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Dyspraxia – Everyone’s Different!

It's been a while since I put my mind to a blog, but Rosie has been asking me to do one for a while, so here goes! As Rosie's blog has hit a major milestone of 100,000 visitors, I think now is a good as time as ever to go back to basics.

Dyspraxia is a unique way of seeing the world and carrying out day to day tasks - and that is coming from someone who isn't diagnosed, although Rosie feels I have traits! I know life can be difficult with dyspraxia and every day is different someone can have good and bad days.

Anxiety and mental health is often an unknown side to dyspraxia. The world around is can be a very overwhelming place. City life heightens all of Rosie's anxieties, it's busy, crowded and it makes her feel unwell. When Rosie is anxious or having an anxiety attack I help to try and calm her down to get her back to rational reasoning . This is very difficult for anyone who struggles with anxiety as it's often like a spiral of thought processes, but she's found some help recently which seems really in tune with the way she thinks.

Dyspraxia was something I never came across until I met Rosie. I didn't even know it existed! Shame on me I know, over 5 years ago now, and is something which brings out amazing qualities in someone, but not to detract the impact it has on day to day life.

Rosie recently wrote a blog for Mindtank on being a 'sensitive soul' - which you can read here - which sums up several feelings that Rosie goes though. The social and emotional side to dyspraxia is often something which is misunderstood, being socially different to others, struggling making and maintaining friendships, to being socially assertive and confident. It's important to understand that Rosie's pure heart and kind nature to help runs deep through her, emotionally and physically, it's made her struggle in social situations and with her self worth.

But her determination of using negative experiences and turning them into positives and using this to help others is one of the many reasons she's been nominated for a National Diversity Award this year. If any of her blogs or awareness work has helped please consider nominating her, it would mean a lot to her. https://nominate.nationaldiversityawards.co.uk/Nominate/Endorse/29669?name=Rosie%20Edmondson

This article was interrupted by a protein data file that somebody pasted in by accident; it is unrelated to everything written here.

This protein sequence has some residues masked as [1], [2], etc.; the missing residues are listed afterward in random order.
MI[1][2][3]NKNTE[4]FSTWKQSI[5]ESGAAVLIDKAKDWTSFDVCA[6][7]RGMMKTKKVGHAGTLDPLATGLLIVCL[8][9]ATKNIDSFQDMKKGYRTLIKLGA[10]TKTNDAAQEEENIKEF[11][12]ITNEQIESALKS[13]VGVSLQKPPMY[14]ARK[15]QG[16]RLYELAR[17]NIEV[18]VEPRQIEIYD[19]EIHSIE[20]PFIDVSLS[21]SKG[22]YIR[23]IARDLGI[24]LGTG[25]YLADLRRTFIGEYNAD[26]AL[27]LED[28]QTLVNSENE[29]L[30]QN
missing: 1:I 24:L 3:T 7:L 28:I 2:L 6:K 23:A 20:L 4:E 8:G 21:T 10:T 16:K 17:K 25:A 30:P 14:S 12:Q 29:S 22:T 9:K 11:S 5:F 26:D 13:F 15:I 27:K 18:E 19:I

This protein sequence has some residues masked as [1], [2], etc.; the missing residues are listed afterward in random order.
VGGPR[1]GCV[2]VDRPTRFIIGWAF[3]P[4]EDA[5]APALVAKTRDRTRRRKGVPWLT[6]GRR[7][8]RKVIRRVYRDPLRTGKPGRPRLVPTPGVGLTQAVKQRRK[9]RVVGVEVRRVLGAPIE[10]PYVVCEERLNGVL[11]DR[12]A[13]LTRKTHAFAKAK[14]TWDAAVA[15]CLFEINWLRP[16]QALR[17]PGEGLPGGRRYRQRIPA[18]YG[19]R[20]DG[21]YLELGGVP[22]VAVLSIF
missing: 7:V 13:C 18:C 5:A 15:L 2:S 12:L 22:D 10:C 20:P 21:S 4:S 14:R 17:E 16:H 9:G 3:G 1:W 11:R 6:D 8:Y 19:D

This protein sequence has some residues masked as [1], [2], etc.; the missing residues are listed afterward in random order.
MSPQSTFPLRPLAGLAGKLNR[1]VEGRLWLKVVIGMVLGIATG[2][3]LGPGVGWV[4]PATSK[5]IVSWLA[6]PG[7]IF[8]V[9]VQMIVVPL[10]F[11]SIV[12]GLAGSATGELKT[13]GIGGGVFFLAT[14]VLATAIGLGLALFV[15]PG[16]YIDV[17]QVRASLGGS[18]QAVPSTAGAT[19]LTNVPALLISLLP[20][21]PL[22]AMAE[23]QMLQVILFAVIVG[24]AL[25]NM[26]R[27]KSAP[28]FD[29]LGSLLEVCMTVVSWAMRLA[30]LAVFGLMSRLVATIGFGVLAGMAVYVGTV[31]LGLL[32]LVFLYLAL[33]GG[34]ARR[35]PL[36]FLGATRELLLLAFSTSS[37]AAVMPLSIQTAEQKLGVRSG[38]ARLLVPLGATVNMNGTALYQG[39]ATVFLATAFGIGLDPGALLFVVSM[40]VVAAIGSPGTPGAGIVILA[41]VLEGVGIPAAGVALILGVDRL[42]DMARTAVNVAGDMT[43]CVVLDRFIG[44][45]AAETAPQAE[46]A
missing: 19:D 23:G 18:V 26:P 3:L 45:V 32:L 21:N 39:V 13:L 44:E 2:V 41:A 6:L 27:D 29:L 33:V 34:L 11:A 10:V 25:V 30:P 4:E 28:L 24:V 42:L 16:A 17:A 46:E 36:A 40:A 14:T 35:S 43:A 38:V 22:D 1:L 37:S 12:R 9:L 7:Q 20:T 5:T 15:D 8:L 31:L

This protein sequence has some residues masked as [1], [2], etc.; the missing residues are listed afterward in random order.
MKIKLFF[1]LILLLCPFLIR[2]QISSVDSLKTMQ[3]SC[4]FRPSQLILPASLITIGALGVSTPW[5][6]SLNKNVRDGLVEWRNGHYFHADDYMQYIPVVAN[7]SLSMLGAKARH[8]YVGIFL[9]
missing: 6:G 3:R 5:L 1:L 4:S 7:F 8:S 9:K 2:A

I've been involved with the lovely people at the Dyspraxia Foundation (please join if you can, they are a wonderful charity and £30 a year is just one less starbucks a month!) In creating their new youth site - it's still very much a work in progress. Aiming itself at 13-25 year olds trying to help younger people and adults make sense of it all. I'm lucky to be working alongside a group of amazing young adults, all with dyspraxia to take their amazing ideas and putting it on a website. The foundation and everyone says; 'Once you've met someone with dyspraxia, you've met ONE person with dyspraxia' holds so true. Everyone is unique in their own way and what works for one person, doesn't work for another.The same goes for any difference or disability. For Rosie like many dyspraxics where organisation is a natural struggle she needs structure, especially in social situations and when very busy, which means a lot has to be put in place so chaos and anxiety doesn't happen.

Rosie finished her most recent blog by saying 'Whilst nobody can understand fully what it is like to have a neurodiverse difference or difficulty unless you have one yourself, we can all try and put ourselves in someone else's shoes. Empathy can go a long way in life' I cannot agree more. Whilst its very difficult to understand what someone with this dis going though, and in modern life its often easier to just ignore/pass on/forget the differences, I think it's time for change. It's time to stop ignoring and time to start believing.

Dyspraxia Foundation conferences are a real way of meeting other people who "get it" from the dyspraxics themselves, to parents and loved ones, to the people and trustees who work tirelessly to make these events happen. Over the next 12 months there are a few conferences happening - the next one is in London in July. By meeting the people with dyspraxia, and those who are determined to help raise awareness, it opens your eyes and you see all neurodiverse people in a amazingly different light - the light that they deserve to have shine upon them!

Until next time…. Now where is my phone? I know it's somewhere…